Reinterpretation is not a process of change for the sake
of change. It is important to retain the elements of the
current program that are successful and support the new
IV. Team develops interpretive goals, objectives and
In a series of team meetings, new interpretive goals and
objectives are written that support the sites "Becoming
This step in developing the interpretive goals and
objectives can be divided into five separate tasks:
1. In brainstorming sessions the team lists all the
possible interpretive topics that the site could address
under its assigned subtheme.
2. Like topics are grouped together and, within these
groups, separated into a lose outline format of major
3. An outline of topics is written and missing subtopics
are added. Research needs are identified.
4. Major topics are ranked according to the team's
vision of the site. The interdisciplinary nature of the
team will almost certainly cause differences of opinion
about what is most important. This tests the team
members' willingness to compromise to reach consensus.
The ranking process leads to rewriting the topic outline
as ideas are combined and compromises reached.
5. Once a short list of central interpretive topics is
identified, the team restates them as goals and
objectives. For consistency we have evolved a "standard"
format for these. "Goals" are the three, four, or five
major interpretive focuses of the site. "Objectives" are
the strategies that will be used to accomplish the
V. Management reviews interpretive goals and
objectives as they are developed -
The team coordinator and assistant coordinator are
responsible for regular communication of the team's
progress to management and staff.
VI. Interpretive goals and objectives reviewed and
approved - Management team review and contributions
complete the process of deciding what the content of the
interpretive program will be.
VII. Team develops operations plan to achieve
In a second series of meetings the team will, with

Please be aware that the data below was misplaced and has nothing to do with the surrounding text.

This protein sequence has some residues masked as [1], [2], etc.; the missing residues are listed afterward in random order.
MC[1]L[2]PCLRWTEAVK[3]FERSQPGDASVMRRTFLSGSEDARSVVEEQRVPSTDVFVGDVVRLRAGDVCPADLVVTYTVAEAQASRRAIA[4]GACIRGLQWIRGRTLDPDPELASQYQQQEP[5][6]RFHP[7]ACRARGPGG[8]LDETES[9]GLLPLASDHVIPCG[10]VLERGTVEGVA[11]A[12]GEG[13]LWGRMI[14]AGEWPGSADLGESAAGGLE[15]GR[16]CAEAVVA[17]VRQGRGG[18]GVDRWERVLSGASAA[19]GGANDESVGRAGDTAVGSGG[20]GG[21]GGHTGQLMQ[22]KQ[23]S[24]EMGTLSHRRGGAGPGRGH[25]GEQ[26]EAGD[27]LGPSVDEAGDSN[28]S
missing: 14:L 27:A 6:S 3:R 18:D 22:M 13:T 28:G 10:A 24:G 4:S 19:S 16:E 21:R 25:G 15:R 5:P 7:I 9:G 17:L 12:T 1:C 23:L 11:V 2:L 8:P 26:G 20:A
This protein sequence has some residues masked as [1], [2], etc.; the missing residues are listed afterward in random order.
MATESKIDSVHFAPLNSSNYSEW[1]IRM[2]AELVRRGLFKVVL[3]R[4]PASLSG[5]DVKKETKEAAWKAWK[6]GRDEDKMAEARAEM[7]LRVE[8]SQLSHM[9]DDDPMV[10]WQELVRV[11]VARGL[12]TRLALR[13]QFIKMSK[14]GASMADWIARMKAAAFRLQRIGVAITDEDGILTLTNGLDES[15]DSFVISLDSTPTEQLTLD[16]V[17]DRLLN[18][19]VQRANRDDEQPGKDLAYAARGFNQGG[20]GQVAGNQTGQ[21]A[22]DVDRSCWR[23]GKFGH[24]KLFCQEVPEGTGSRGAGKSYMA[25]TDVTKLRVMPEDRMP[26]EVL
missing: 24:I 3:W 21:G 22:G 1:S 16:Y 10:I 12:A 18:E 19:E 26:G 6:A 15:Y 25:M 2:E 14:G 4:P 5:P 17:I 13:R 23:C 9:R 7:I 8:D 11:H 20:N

the aid of consultants, develop an operations plan to
achieve the new objectives. All departments that will be
affected by operational changes must be informed and
given an opportunity to offer suggestions to the team.
Experiments with the options being considered are
usually conducted and evaluated.
As before, developing the operations plan is likely to
bring our differences of opinion between the various
specialists on the team. This can be further complicated
by a shift in which teams members have the expertise in
this area. That is, someone who had few opinion son the
interpretive content may be the most knowledgeable in
some aspects of operations.
VIII. Operations plan reviewed and approved by
IX. Site manager/supervisor implements plan -
The teams responsibility ends at this point unless
requested to assist in implementation or evaluation of
the operations plan. Working with his or her department
head, the site manager facilitates the changes needed to
make the plan operational.
X. Review and follow-up -
The new program is examined before and after it
opens to the public by several groups including: HAPO
[Historic Area Programs & Operations] Directors,
Educational Policies Group, Interpretive Development
staff, and Interpretive Education staff. Employees only
open houses may be used to evaluate the new program and
as a time for experimentation and staff training.
Visitor surveys or focus groups will also be used.
XI. Record keeping -
Operations plans are often changed as the new
program evolves and is reviewed. These changes in the
interpretive objectives or operations plans should be
noted (with documentation explaining the reasons for the
changes) in the file copies of the plans.
XII. On Site Management Continues to Fine Tune the